What does it mean to be Chinese these days? Illustration by Ahmara Smith.

Several posts ago, I made an argument that many Taiwanese people are ethnically Chinese. Since then, more than a few of you, my dear readers, pointed out that I need to clarify what I meant by “Chinese”.

I have spent days agonizing over this post. Then I realized that the whole idea of “Chinese-ness” is loaded because it covers so many different aspects—ethnically, politically, and culturally.

In this post, I will make an attempt to address the ethnicity and political aspects of being Chinese. In the future, I will discuss the cultural aspect and show that all aspects of Chinese-ness are connected— this why the idea is so contested and messy.

Let’s define “Chinese-ness”. There are two-folds of Chinese-ness. First, you are Chinese if you can trace your ancestry back to the Middle Kingdom.

Second, the word “Chinese” also describes something or someone that have an association with the Chinese state— in the mind of the current Chinese government, the CPC, this association is trans-historical, linking the PRC with every previous Chinese state all the way back to the Qing dynasty.

For the sake of clarification, in the context of this blog, I will use the term “Chinese” to refer to the ethnic group. For those who are politically or culturally associated with the Chinese state, they are “Zhongguo ren”, or “Middle Kingdom people.” Middle Kingdom people are subjects to the Chinese state, and they may or may not be ethnically Han Chinese.

In other words, not every Chinese person is a Middle Kingdom person. (a second-generation Chinese Canadian may be ethnically Chinese but not a Chinese subject), and not every Middle Kingdom person is ethnically Chinese— I will elaborate below.  

Contrary to popular belief, the PRC isn’t a monoethnic state. The Middle Kingdom is a country of diverse ethnic groups— there may be as many as 400 ethnic groups, though the CPC only officially recognizes 56 of them. At 92% of the population, the Han Chinese are the dominant ethnic group in PRC.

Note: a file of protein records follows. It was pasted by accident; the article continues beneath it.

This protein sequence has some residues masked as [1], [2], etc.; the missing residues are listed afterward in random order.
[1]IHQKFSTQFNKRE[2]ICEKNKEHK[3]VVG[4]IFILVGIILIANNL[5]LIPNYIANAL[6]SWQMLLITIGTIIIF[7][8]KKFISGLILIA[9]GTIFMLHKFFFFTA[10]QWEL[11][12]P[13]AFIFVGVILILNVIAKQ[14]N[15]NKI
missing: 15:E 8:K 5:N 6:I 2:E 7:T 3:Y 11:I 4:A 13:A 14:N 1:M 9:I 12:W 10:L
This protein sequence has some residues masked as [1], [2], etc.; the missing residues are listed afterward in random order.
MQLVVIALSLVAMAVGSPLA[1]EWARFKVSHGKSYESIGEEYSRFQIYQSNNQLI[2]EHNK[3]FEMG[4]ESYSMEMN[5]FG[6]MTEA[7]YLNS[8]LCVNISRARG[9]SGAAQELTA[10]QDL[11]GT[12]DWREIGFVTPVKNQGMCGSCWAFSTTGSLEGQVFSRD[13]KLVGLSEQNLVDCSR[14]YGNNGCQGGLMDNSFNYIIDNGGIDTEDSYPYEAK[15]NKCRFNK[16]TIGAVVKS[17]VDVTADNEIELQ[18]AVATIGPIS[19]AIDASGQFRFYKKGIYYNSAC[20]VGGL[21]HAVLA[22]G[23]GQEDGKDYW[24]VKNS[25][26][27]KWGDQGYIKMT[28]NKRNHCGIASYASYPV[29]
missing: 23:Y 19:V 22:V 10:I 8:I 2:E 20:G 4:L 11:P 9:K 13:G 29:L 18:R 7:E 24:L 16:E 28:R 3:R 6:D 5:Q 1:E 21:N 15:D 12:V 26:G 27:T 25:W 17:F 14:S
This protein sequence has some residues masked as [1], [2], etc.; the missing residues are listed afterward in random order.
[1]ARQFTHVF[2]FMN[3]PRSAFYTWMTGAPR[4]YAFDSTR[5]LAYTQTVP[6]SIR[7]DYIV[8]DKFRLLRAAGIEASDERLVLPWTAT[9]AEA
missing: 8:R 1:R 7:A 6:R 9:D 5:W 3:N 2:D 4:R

The CPC see themselves as the leader of the Chinese and the Middle Kingdom people. They also see themselves as the custodians of the Chinese culture. Anyone who poses a threat to the dominant and national narrative of Chinese-ness and Middle Kingdom-ness, like the  Uighurs, are punished relentlessly. The Uighurs are a minority ethnic group from Xinjiang Province, located in the northwest region of the country. They are distant cousins of the Turks, speak a Turkic language, and are predominately Muslims.

Uighur is an ethnic group in China genetically related to the Turks. Photo from Wikipedia.

When Mao took power in 1949, Xinjiang province became a part of PRC. The CPC encouraged the Han Chinese people to settle in Xinjiang. They took vital roles in government, often discriminating the Uighurs, leading to numerous protests and uprisings that challenge the authority of the party.

Needless to say, the Uighurs in Xinjiang is a thorn in the party’s back. In an effort to control them, they banned the Uighurs to express their culture by outlawing long beards and wearing veils. Furthermore, even as recently as January 2018, the party is still trying to assimilate the Uighurs by forcing them into re-educational camps. The plight of the Uighurs people is appalling and terrifying.

The Uighurs, are Middle Kingdom people, as they are holders of People’s Republic of China citizenship. However, they are certainly not Chinese.

As for me, I am Chinese— my ancestry can be traced back to Fujian Province. However, I was born in Japan to Taiwanese parents and grew up in Canada; I do not identify as a Middle Kingdom person. In other words, I am not a Chinese subject, though PRC would beg to defer. I am of Han Chinese ancestry, my family is from Taiwan, a contested territory  —both of which makes me “Chinese” (ethnically, politically and culturally) in their eyes. All Taiwanese are Chinese and Middle Kingdom people, they believe— we will realize that soon enough.

I shudder at that thought. Taiwanese people use a special “return to motherland” permit to go to China (including Hong Kong) since the PRC doesn’t recognize our passport. I am in Hong Kong as a Canadian citizen. I hope that the PRC wouldn’t be able to tell that I was Taiwanese since I was born in Japan.  If I get into trouble somehow (through this blog, for instance),  I might be able to access Canadian consular services instead of the alternative— disappearing into a black hole where no one can ever find me.

Illustration by Ahmara Smith.